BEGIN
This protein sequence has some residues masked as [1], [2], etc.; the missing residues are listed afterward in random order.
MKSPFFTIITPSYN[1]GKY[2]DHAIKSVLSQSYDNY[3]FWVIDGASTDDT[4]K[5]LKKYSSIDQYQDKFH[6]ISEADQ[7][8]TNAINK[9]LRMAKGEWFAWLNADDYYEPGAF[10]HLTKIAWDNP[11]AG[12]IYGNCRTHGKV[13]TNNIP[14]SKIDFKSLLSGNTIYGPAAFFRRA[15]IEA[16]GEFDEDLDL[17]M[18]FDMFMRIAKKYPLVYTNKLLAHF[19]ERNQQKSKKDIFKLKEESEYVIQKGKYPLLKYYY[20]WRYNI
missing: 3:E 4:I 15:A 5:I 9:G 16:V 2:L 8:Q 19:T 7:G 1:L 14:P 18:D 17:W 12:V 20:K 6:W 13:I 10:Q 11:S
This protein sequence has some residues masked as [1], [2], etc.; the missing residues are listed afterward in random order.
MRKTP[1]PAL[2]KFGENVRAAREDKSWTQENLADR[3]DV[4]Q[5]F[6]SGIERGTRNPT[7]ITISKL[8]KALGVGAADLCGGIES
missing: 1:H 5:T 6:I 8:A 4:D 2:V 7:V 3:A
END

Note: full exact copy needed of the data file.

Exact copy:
This protein sequence has some residues masked as [1], [2], etc.; the missing residues are listed afterward in random order.
MKSPFFTIITPSYN[1]GKY[2]DHAIKSVLSQSYDNY[3]FWVIDGASTDDT[4]K[5]LKKYSSIDQYQDKFH[6]ISEADQ[7][8]TNAINK[9]LRMAKGEWFAWLNADDYYEPGAF[10]HLTKIAWDNP[11]AG[12]IYGNCRTHGKV[13]TNNIP[14]SKIDFKSLLSGNTIYGPAAFFRRA[15]IEA[16]GEFDEDLDL[17]M[18]FDMFMRIAKKYPLVYTNKLLAHF[19]ERNQQKSKKDIFKLKEESEYVIQKGKYPLLKYYY[20]WRYNI
missing: 3:E 4:I 15:A 5:I 9:G 16:V 2:L 8:Q 19:T 7:G 1:L 14:P 18:D 17:W 12:V 20:K 6:W 13:I 10:Q 11:S
This protein sequence has some residues masked as [1], [2], etc.; the missing residues are listed afterward in random order.
MRKTP[1]PAL[2]KFGENVRAAREDKSWTQENLADR[3]DV[4]Q[5]F[6]SGIERGTRNPT[7]ITISKL[8]KALGVGAADLCGGIES
missing: 1:H 5:T 6:I 8:A 4:D 2:V 7:V 3:A